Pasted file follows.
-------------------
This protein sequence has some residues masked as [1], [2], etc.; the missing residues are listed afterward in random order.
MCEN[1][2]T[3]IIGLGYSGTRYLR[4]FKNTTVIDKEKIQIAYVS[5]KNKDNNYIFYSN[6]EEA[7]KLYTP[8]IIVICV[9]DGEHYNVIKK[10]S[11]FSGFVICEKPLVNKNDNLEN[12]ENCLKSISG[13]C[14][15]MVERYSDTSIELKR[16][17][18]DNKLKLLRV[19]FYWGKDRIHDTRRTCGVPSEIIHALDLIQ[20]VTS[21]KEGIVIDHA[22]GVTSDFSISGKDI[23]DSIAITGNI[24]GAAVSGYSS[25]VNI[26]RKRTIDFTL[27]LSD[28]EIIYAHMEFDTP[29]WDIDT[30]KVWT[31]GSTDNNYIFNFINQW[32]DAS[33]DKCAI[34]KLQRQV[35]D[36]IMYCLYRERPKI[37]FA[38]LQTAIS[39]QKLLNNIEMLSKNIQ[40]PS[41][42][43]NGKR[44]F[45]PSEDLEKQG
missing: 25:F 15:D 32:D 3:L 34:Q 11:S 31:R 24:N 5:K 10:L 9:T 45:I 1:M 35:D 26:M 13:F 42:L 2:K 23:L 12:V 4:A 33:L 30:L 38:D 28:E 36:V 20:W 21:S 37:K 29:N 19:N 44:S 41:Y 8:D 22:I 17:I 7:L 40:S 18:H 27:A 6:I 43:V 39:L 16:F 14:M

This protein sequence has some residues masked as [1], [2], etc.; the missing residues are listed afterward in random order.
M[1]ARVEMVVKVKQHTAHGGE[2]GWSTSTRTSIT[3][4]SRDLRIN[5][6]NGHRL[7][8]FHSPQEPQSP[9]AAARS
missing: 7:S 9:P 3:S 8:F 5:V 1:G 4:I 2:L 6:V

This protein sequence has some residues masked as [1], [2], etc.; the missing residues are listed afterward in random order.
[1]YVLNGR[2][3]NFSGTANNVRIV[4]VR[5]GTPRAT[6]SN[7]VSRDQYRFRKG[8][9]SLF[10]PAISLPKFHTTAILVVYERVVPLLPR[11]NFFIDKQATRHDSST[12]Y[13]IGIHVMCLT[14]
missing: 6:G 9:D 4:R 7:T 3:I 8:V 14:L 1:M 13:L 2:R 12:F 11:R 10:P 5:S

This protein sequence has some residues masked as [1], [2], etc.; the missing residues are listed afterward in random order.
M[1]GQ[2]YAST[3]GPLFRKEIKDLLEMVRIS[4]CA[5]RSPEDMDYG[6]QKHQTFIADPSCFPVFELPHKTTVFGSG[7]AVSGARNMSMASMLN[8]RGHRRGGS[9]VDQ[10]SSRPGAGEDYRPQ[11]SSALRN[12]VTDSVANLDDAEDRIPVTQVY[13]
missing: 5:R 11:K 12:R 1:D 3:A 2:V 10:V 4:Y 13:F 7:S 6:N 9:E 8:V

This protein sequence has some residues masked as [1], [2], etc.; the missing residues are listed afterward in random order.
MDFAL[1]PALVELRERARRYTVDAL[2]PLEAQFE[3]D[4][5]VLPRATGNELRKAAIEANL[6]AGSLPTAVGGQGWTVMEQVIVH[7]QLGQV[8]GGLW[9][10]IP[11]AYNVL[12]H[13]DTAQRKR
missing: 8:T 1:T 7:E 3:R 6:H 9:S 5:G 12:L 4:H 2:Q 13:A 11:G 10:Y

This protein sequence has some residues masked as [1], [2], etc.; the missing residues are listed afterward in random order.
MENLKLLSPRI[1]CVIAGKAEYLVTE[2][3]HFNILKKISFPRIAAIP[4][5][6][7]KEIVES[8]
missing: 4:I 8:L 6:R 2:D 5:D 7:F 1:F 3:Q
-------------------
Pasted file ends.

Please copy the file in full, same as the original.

This protein sequence has some residues masked as [1], [2], etc.; the missing residues are listed afterward in random order.
MCEN[1][2]T[3]IIGLGYSGTRYLR[4]FKNTTVIDKEKIQIAYVS[5]KNKDNNYIFYSN[6]EEA[7]KLYTP[8]IIVICV[9]DGEHYNVIKK[10]S[11]FSGFVICEKPLVNKNDNLEN[12]ENCLKSISG[13]C[14][15]MVERYSDTSIELKR[16][17][18]DNKLKLLRV[19]FYWGKDRIHDTRRTCGVPSEIIHALDLIQ[20]VTS[21]KEGIVIDHA[22]GVTSDFSISGKDI[23]DSIAITGNI[24]GAAVSGYSS[25]VNI[26]RKRTIDFTL[27]LSD[28]EIIYAHMEFDTP[29]WDIDT[30]KVWT[31]GSTDNNYIFNFINQW[32]DAS[33]DKCAI[34]KLQRQV[35]D[36]IMYCLYRERPKI[37]FA[38]LQTAIS[39]QKLLNNIEMLSKNIQ[40]PS[41][42][43]NGKR[44]F[45]PSEDLEKQG
missing: 25:F 15:D 32:D 3:L 34:Q 11:S 31:R 24:N 5:K 10:L 9:T 45:I 1:M 35:D 26:M 13:F 42:L 2:K 23:L 12:V 4:A 33:L 30:L 38:D 28:E 36:V 20:W 21:S 37:K 29:N 19:N 44:S 41:Y 8:D 22:I 17:I 7:L 40:S 18:H 27:A 6:I 43:V 39:L 16:F 14:M

This protein sequence has some residues masked as [1], [2], etc.; the missing residues are listed afterward in random order.
M[1]ARVEMVVKVKQHTAHGGE[2]GWSTSTRTSIT[3][4]SRDLRIN[5][6]NGHRL[7][8]FHSPQEPQSP[9]AAARS
missing: 7:S 9:P 3:S 8:F 5:V 1:G 4:I 2:L 6:V

This protein sequence has some residues masked as [1], [2], etc.; the missing residues are listed afterward in random order.
[1]YVLNGR[2][3]NFSGTANNVRIV[4]VR[5]GTPRAT[6]SN[7]VSRDQYRFRKG[8][9]SLF[10]PAISLPKFHTTAILVVYERVVPLLPR[11]NFFIDKQATRHDSST[12]Y[13]IGIHVMCLT[14]
missing: 6:G 9:D 4:R 7:T 3:I 8:V 14:L 1:M 13:L 2:R 12:F 11:R 10:P 5:S

This protein sequence has some residues masked as [1], [2], etc.; the missing residues are listed afterward in random order.
M[1]GQ[2]YAST[3]GPLFRKEIKDLLEMVRIS[4]CA[5]RSPEDMDYG[6]QKHQTFIADPSCFPVFELPHKTTVFGSG[7]AVSGARNMSMASMLN[8]RGHRRGGS[9]VDQ[10]SSRPGAGEDYRPQ[11]SSALRN[12]VTDSVANLDDAEDRIPVTQVY[13]
missing: 5:R 11:K 12:R 1:D 3:A 2:V 10:V 4:Y 13:F 7:S 6:N 9:E 8:V

This protein sequence has some residues masked as [1], [2], etc.; the missing residues are listed afterward in random order.
MDFAL[1]PALVELRERARRYTVDAL[2]PLEAQFE[3]D[4][5]VLPRATGNELRKAAIEANL[6]AGSLPTAVGGQGWTVMEQVIVH[7]QLGQV[8]GGLW[9][10]IP[11]AYNVL[12]H[13]DTAQRKR
missing: 8:T 1:T 7:E 3:R 6:H 9:S 5:G 12:L 4:H 2:Q 13:A 11:G 10:Y

This protein sequence has some residues masked as [1], [2], etc.; the missing residues are listed afterward in random order.
MENLKLLSPRI[1]CVIAGKAEYLVTE[2][3]HFNILKKISFPRIAAIP[4][5][6][7]KEIVES[8]
missing: 4:I 8:L 6:R 2:D 5:D 7:F 1:F 3:Q